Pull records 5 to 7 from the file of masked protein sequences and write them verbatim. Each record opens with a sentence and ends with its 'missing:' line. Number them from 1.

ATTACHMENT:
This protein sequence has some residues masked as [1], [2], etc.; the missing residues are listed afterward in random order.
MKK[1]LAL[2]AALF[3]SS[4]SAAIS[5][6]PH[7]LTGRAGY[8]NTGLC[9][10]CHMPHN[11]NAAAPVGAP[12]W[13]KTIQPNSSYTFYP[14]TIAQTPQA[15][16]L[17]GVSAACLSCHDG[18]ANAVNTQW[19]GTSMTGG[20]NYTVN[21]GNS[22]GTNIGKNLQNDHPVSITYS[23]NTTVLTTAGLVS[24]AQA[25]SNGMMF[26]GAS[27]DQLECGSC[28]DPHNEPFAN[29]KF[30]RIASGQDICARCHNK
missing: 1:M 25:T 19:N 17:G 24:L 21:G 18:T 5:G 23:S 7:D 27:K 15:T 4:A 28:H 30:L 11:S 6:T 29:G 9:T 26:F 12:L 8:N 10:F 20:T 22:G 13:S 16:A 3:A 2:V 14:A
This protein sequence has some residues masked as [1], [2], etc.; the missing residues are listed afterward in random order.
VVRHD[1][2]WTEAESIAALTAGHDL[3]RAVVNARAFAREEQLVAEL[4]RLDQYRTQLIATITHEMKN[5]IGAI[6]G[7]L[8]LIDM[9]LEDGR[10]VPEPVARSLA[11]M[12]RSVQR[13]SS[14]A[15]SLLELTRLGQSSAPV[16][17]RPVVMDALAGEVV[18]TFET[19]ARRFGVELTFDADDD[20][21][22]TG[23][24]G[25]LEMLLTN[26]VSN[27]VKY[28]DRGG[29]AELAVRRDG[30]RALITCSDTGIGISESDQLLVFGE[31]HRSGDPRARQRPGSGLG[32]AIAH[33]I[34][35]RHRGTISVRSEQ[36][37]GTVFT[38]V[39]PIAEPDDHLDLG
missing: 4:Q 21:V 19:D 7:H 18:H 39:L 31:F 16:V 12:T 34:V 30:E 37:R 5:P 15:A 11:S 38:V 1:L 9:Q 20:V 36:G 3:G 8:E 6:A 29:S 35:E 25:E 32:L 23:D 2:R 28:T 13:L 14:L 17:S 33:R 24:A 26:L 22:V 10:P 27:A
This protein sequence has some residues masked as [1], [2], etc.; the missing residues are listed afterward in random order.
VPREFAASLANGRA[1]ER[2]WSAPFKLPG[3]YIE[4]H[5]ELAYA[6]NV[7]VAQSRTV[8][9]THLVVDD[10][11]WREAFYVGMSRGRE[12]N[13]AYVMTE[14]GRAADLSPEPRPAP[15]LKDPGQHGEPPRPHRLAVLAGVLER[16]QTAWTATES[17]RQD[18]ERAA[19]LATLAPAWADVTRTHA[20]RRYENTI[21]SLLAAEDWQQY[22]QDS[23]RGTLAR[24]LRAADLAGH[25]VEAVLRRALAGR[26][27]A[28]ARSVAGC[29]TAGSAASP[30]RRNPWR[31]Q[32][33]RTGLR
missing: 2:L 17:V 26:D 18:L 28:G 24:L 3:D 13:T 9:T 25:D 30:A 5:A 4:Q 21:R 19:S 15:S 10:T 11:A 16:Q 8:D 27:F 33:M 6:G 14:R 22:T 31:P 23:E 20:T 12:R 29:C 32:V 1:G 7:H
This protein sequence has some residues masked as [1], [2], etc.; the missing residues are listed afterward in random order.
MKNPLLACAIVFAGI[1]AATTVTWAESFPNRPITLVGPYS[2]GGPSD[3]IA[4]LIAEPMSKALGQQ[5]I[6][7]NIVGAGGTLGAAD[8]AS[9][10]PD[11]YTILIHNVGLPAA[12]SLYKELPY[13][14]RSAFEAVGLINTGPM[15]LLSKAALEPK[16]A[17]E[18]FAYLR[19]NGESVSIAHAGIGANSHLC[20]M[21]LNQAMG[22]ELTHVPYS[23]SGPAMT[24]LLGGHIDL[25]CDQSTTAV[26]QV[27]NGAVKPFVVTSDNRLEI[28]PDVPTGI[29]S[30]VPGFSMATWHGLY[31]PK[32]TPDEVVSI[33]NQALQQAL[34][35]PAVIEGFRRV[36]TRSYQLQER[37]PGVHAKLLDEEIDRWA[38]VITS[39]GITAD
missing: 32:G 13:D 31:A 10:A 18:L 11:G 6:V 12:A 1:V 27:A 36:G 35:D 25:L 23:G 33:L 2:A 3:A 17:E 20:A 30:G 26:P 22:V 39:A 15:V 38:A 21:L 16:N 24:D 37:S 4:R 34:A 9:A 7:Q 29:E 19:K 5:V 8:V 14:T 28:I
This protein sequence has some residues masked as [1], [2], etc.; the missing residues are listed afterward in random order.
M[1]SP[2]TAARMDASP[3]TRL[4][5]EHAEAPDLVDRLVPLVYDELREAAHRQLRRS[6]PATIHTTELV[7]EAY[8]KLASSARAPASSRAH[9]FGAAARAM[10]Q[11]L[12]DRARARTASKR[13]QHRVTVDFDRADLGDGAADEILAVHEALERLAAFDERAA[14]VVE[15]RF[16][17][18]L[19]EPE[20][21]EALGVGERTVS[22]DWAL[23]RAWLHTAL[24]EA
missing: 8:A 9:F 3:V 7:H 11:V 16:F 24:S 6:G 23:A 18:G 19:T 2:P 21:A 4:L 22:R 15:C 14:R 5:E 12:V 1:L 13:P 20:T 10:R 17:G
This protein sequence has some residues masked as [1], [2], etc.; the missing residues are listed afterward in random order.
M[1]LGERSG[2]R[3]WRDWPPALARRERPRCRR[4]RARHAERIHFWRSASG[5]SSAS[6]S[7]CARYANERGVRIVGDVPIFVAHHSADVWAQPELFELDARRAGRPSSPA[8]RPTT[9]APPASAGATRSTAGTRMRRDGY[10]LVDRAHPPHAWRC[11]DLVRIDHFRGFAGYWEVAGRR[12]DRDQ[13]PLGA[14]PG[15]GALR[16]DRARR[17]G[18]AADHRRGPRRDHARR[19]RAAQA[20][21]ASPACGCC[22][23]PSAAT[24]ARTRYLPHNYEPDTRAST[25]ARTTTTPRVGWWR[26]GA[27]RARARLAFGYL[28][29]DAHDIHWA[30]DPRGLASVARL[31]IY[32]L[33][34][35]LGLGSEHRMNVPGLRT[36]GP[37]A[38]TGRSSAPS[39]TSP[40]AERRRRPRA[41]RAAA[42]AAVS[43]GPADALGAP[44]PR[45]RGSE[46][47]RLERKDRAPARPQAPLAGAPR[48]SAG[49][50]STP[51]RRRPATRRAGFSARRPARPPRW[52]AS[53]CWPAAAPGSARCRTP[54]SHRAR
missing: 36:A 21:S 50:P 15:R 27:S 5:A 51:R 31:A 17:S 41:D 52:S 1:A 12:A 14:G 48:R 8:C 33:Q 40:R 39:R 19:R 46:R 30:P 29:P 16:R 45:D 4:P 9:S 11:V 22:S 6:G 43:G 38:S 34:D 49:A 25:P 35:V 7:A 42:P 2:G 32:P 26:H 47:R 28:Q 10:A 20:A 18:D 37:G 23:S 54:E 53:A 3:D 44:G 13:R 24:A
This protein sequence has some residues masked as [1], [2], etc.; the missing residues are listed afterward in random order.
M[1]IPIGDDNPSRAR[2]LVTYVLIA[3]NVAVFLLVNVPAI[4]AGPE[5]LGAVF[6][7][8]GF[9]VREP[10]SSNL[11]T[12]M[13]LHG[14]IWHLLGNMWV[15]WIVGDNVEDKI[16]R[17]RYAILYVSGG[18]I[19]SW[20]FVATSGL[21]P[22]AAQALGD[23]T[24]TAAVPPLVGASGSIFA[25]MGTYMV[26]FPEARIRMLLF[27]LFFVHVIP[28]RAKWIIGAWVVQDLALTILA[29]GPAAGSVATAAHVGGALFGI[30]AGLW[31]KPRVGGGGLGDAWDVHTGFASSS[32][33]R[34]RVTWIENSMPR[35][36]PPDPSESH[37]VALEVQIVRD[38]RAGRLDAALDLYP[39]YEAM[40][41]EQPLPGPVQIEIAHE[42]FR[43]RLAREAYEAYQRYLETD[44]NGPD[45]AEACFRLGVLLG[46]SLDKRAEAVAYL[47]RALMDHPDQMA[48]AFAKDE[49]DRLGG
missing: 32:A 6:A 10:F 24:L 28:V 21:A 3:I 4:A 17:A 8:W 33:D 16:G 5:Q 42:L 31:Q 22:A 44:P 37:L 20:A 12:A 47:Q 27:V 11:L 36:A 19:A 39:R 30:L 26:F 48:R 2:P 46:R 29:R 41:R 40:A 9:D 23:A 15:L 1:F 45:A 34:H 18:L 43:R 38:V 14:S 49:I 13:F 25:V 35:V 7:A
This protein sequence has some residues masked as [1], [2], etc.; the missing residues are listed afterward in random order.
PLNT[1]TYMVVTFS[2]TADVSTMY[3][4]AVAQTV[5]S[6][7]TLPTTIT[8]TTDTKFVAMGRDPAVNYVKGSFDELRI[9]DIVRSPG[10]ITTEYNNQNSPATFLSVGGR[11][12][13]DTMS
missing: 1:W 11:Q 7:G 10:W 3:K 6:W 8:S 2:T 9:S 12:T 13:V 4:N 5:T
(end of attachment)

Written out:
This protein sequence has some residues masked as [1], [2], etc.; the missing residues are listed afterward in random order.
M[1]SP[2]TAARMDASP[3]TRL[4][5]EHAEAPDLVDRLVPLVYDELREAAHRQLRRS[6]PATIHTTELV[7]EAY[8]KLASSARAPASSRAH[9]FGAAARAM[10]Q[11]L[12]DRARARTASKR[13]QHRVTVDFDRADLGDGAADEILAVHEALERLAAFDERAA[14]VVE[15]RF[16][17][18]L[19]EPE[20][21]EALGVGERTVS[22]DWAL[23]RAWLHTAL[24]EA
missing: 8:A 9:F 3:V 7:H 11:V 16:F 24:S 6:G 23:A 18:G 19:T 2:P 21:A 4:L 22:R 15:C 14:R 5:E 12:V 1:L 13:P 20:T 10:R 17:G
This protein sequence has some residues masked as [1], [2], etc.; the missing residues are listed afterward in random order.
M[1]LGERSG[2]R[3]WRDWPPALARRERPRCRR[4]RARHAERIHFWRSASG[5]SSAS[6]S[7]CARYANERGVRIVGDVPIFVAHHSADVWAQPELFELDARRAGRPSSPA[8]RPTT[9]APPASAGATRSTAGTRMRRDGY[10]LVDRAHPPHAWRC[11]DLVRIDHFRGFAGYWEVAGRR[12]DRDQ[13]PLGA[14]PG[15]GALR[16]DRARR[17]G[18]AADHRRGPRRDHARR[19]RAAQA[20][21]ASPACGCC[22][23]PSAAT[24]ARTRYLPHNYEPDTRAST[25]ARTTTTPRVGWWR[26]GA[27]RARARLAFGYL[28][29]DAHDIHWA[30]DPRGLASVARL[31]IY[32]L[33][34][35]LGLGSEHRMNVPGLRT[36]GP[37]A[38]TGRSSAPS[39]TSP[40]AERRRRPRA[41]RAAA[42]AAVS[43]GPADALGAP[44]PR[45]RGSE[46][47]RLERKDRAPARPQAPLAGAPR[48]SAG[49][50]STP[51]RRRPATRRAGFSARRPARPPRW[52]AS[53]CWPAAAPGSARCRTP[54]SHRAR
missing: 36:A 21:S 50:P 15:R 27:S 5:A 51:R 31:A 17:S 41:D 52:S 1:A 12:A 14:G 48:R 8:C 33:Q 40:R 39:R 19:R 46:R 30:P 29:P 16:R 45:D 4:P 9:S 11:V 22:S 6:G 43:G 38:S 34:D 49:A 25:P 35:V 7:A 42:P 2:G 32:P 26:H 47:R 28:Q 10:A 20:A 18:D 37:G 23:S 54:E 53:A 3:D 44:G 13:R 24:A
This protein sequence has some residues masked as [1], [2], etc.; the missing residues are listed afterward in random order.
M[1]IPIGDDNPSRAR[2]LVTYVLIA[3]NVAVFLLVNVPAI[4]AGPE[5]LGAVF[6][7][8]GF[9]VREP[10]SSNL[11]T[12]M[13]LHG[14]IWHLLGNMWV[15]WIVGDNVEDKI[16]R[17]RYAILYVSGG[18]I[19]SW[20]FVATSGL[21]P[22]AAQALGD[23]T[24]TAAVPPLVGASGSIFA[25]MGTYMV[26]FPEARIRMLLF[27]LFFVHVIP[28]RAKWIIGAWVVQDLALTILA[29]GPAAGSVATAAHVGGALFGI[30]AGLW[31]KPRVGGGGLGDAWDVHTGFASSS[32][33]R[34]RVTWIENSMPR[35][36]PPDPSESH[37]VALEVQIVRD[38]RAGRLDAALDLYP[39]YEAM[40][41]EQPLPGPVQIEIAHE[42]FR[43]RLAREAYEAYQRYLETD[44]NGPD[45]AEACFRLGVLLG[46]SLDKRAEAVAYL[47]RALMDHPDQMA[48]AFAKDE[49]DRLGG
missing: 32:A 6:A 10:F 24:L 28:V 21:A 3:I 4:A 17:A 8:W 33:D 16:G 5:Q 42:L 31:Q 22:A 44:P 37:L 20:A 12:A 47:Q 27:V 11:L 36:A 19:A 39:R 30:L 26:F 48:R 2:P 46:R 29:R 41:R 40:A 9:D 23:A 15:L 1:F 45:A 34:H 18:L 43:R 38:V 14:S 49:I 13:F 25:V 35:V 7:A